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Posts Tagged ‘Rhetorical Citizenship’

Occupy, out of focus

Let’s be honest about this, coverage of the Occupy movement has neither been fair nor balanced in most cases.  What coverage there has been has usually centered on 1) how much of a mess these sites are making, 2) on how the absence of explicit demands makes them “incoherent”, and 3) on how the major political parties may or may not try to turn the frustrations of the protesters to their advantage in the coming national election cycle.  Much of the coverage that I’ve seen has focused on the second of these items, on how the protests seem to be just a sort of collective “acting out”.  “With no clear message”, so goes the refrain, “how can the Occupy protesters hope to achieve their aims (whatever they are)?” (more…)

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Call for Papers

Rhetoric in Society 4

“Contemporary Rhetorical Citizenship:

Purposes, Practices, and Perspectives”

Department of Media, Cognition, and Communication

Section of Rhetoric

University of Copenhagen

January 15-18, 2013

This is the first bulletin of the fourth biennial Rhetoric in Society Conference to be held January 15-18, 2013 at the University of Copenhagen, Denmark.

With this bulletin, we want to invite you to do two things: mark your calendars and start thinking about how you might contribute to the conference with your scholarship.

Below, we introduce the theme of the conference and provide basic information about the various presentation formats.

Within a few weeks, we will contact you again with more information about the conference program, key-note speakers, and how to submit an abstract.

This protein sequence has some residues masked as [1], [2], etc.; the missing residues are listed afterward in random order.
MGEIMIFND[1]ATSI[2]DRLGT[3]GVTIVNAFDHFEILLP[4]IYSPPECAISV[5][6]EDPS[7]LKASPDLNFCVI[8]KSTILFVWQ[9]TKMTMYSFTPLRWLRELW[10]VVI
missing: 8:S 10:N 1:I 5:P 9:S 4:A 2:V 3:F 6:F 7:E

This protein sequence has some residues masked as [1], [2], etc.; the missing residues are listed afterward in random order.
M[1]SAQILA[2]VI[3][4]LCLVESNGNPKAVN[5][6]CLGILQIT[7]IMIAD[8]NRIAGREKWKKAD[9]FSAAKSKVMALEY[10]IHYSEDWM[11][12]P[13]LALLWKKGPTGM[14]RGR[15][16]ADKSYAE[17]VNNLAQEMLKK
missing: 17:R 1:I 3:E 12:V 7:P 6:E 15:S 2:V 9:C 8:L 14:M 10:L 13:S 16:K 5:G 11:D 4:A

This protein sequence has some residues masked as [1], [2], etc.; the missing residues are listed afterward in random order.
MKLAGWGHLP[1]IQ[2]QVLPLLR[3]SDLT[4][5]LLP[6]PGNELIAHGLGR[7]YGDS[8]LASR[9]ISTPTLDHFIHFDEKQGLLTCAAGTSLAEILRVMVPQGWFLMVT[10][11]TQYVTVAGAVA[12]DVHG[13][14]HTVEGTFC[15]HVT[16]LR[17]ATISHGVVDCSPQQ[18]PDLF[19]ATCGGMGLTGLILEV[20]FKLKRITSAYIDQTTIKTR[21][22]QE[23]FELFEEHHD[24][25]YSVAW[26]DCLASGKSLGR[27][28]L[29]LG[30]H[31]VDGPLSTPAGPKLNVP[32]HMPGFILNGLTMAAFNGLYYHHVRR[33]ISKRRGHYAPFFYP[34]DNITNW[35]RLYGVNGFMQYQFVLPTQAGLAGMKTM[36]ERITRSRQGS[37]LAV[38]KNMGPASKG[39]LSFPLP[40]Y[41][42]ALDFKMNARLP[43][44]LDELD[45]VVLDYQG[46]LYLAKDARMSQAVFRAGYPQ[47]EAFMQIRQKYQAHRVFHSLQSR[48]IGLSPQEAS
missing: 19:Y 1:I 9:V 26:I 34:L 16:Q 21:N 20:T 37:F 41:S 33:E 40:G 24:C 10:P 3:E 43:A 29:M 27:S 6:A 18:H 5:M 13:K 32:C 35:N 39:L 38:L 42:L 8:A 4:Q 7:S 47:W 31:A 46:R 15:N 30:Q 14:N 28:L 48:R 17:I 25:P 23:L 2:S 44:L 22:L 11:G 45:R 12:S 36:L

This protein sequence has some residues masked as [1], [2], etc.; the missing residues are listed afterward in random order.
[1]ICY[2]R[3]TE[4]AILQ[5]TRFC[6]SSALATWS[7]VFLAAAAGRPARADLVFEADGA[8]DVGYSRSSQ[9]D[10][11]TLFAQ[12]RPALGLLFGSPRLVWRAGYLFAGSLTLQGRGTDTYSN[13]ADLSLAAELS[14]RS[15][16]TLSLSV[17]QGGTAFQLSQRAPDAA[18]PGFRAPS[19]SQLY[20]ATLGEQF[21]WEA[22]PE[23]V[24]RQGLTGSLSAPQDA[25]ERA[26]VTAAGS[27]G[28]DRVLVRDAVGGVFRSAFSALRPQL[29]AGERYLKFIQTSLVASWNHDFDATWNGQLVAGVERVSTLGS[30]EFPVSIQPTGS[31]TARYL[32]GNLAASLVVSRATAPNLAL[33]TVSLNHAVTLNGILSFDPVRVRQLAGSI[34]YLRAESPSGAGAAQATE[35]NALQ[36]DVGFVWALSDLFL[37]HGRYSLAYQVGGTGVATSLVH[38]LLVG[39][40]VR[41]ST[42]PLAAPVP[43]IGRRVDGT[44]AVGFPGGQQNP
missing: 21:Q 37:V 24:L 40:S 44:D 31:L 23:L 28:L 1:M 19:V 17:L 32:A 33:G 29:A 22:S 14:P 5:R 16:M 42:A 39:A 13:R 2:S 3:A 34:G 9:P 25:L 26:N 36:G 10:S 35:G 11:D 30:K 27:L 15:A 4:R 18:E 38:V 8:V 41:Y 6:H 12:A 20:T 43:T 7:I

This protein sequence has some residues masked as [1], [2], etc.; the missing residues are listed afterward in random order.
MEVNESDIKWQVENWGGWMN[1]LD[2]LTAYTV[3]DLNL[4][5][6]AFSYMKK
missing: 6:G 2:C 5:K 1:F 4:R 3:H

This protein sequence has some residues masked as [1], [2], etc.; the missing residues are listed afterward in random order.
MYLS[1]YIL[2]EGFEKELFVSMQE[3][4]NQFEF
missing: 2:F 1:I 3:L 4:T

In the planning of the conference we wish to promote discussion among conference attendees. One way is to set time aside for discussion in all meetings, another is to allow for regular breaks, and a third way is to arrange social gatherings suitable to networking and amicable conversation. We hope you will come and be part of the discussion!

Theme

The theme for this fourth conference on Rhetoric in Society is “Contemporary Rhetorical Citizenship: Purposes, Practices, and Perspectives”.

With the concept of rhetorical citizenship we want to draw critical attention to the ways in which being a citizen in a modern democratic state is in many respects a discursive phenomenon. Citizenship is not just a condition such as holding a passport, it is not just behavior such as voting; citizenship also has a communicative aspect: Some perform citizenship when they watch a political debate on TV or discuss a program about homeless people with their colleagues over lunch – or when, one day, they don’t duck behind the fence but engage their cranky neighbor in conversation about her views on city street lighting. Others enact citizenship when they engage in political debates on Facebook or Twitter or join their friends in coming up with the most poignant wording for a protest sign the day before a street demonstration. And for others still, “rhetorical citizenship” is a distant ideal far from the realities of their everyday life; because the legal citizenship, literacy, and media access that such a conception of citizenship often presupposes aren’t within their reach, their experience with rhetorical citizenship is one of exclusion.

Rhetoric, with its double character as academic discipline and practice, stands in a unique position to engage the linguistic and discursive aspects of collective civic engagement. Drawing on and in collaboration with neighboring fields of inquiry such as political science, discourse studies, linguistics, media studies, informal logic, practical philosophy and social anthropology, scholars of rhetoric are able to study actual communicative behavior as it circulates in various fora and spheres – from face to face encounters to mediated discourse. With our diverse theoretical and methodological backgrounds we hold many keys to pressing concerns such as the alleged polarization and coarsening of the ‘tone’ in public debate, the turning away from political engagement toward smaller spheres of interest, and the general difficulty in making politics work constructively in many parts of the world, not least the EU.

We invite attendees – scholars, teachers, students, and citizens across a range of disciplinary traditions – to extend our knowledge of the social roles of rhetoric through theoretical and critical study, and to consider our roles as public intellectuals: how are we to name, describe, criticize, analyze, and, indeed, undertake or teach rhetorical action on matters of communal concern whether locally, nationally, or internationally?

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